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Do rental deposits need to be returned? B.C. tribunal rules in favour of would-be tenant who changed his mind

A "room available" sign is seen in this undated image. (Shutterstock) A "room available" sign is seen in this undated image. (Shutterstock)
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A would-be tenant will get his rental deposit back even though he backed out of his agreement before moving in, B.C.'s Civil Resolution Tribunal ruled.

The decision, posted Wednesday, outlined a dispute between a potential tenant and a person renting out a room in their home. The potential roommate paid a $250 deposit in August 2021, but when he cancelled his plans, that deposit wasn't returned to him.

The tribunal heard the would-be renter was told he didn't get a refund because the two allegedly agreed that would only happen if a new roommate was found by the end of the month.

In his decision, Richard McAndrew wrote the two did not have a formal rental agreement signed. The person looking to rent the room paid his deposit on Aug. 1, but sent a text message the next day saying he'd changed his mind.

In applying to get his refund back, the potential tenant denied agreeing that he should only get his deposit back if a replacement roommate was found.

McAndrew's decision said the man instead "demanded an immediate, full deposit refund."

"The issue of whether the applicant is entitled to a deposit refund depends on the parties’ original rental agreement," McAndrew wrote.

McAndrew said in his decision both individuals "intended to be bound by the deposit to secure the room rental," since it was paid one month before the room rental was supposed to start.

"So, when the applicant withdrew, he breached the parties' contract. This does not mean, however, that the respondent is entitled to keep the deposit," McAndrew wrote.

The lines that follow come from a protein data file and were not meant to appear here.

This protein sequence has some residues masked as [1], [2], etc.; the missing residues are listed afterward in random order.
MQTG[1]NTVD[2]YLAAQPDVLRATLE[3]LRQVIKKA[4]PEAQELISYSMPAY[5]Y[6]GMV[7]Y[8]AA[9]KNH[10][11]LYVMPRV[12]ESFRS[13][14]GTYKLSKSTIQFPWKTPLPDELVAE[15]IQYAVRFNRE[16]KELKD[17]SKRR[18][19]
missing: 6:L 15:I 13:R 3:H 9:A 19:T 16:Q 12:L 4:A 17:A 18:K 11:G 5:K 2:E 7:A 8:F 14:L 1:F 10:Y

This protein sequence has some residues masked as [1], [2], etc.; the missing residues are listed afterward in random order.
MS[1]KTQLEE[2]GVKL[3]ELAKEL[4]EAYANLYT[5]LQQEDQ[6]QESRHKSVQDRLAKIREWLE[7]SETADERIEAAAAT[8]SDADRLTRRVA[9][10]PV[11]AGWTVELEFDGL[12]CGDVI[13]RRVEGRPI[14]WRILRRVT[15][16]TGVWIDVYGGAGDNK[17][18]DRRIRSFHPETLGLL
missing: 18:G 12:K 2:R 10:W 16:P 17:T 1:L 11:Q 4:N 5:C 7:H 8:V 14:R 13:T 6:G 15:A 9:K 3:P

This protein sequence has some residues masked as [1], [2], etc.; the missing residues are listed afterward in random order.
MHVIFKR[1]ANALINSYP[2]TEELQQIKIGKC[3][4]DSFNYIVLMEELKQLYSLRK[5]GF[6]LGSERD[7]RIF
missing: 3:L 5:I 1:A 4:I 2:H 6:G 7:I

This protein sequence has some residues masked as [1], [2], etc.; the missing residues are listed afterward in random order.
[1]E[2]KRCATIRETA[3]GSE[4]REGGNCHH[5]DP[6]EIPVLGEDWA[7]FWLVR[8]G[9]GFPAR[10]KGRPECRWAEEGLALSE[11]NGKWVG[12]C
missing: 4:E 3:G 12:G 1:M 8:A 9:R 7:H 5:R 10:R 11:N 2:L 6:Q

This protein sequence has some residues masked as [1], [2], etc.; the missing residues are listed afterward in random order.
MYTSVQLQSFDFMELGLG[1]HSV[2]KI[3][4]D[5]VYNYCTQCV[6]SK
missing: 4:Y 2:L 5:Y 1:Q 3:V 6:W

"I find that the respondent is only entitled to keep any portion of the applicant’s deposit necessary to offset the damages suffered from his breach of contract. The respondent has the burden of proving that they suffered any such loss or damage."

While the person renting out the room claimed they had a hard time finding a replacement, the initial would-be tenant said the rental listing was taken offline.

"The applicant texted the respondent on Aug. 5, 2021 asking if they found a new roommate because the listing was gone," McAndrew wrote.

"Further, the applicant says that he also checked the classified listing service on Aug. 9, 2021, Sept. 7, 2021 and Oct. 28, 2021 and he says that the respondent's roommate listing was not displayed on any of those dates, which the respondent did not dispute."

McAndrew determined the individual looking for a tenant "voluntarily stopped posting their advertisement" and "likely did so because they had found a new roommate by then" or because they'd decided they didn't want to rent the room out anymore.

As a result, McAndrew said the person renting out the room didn't prove they suffered in any way from the cancelled tenancy and ordered the deposit be returned. In addition, the would-be tenant was awarded just over $125 to cover CRT fees and some interest. 

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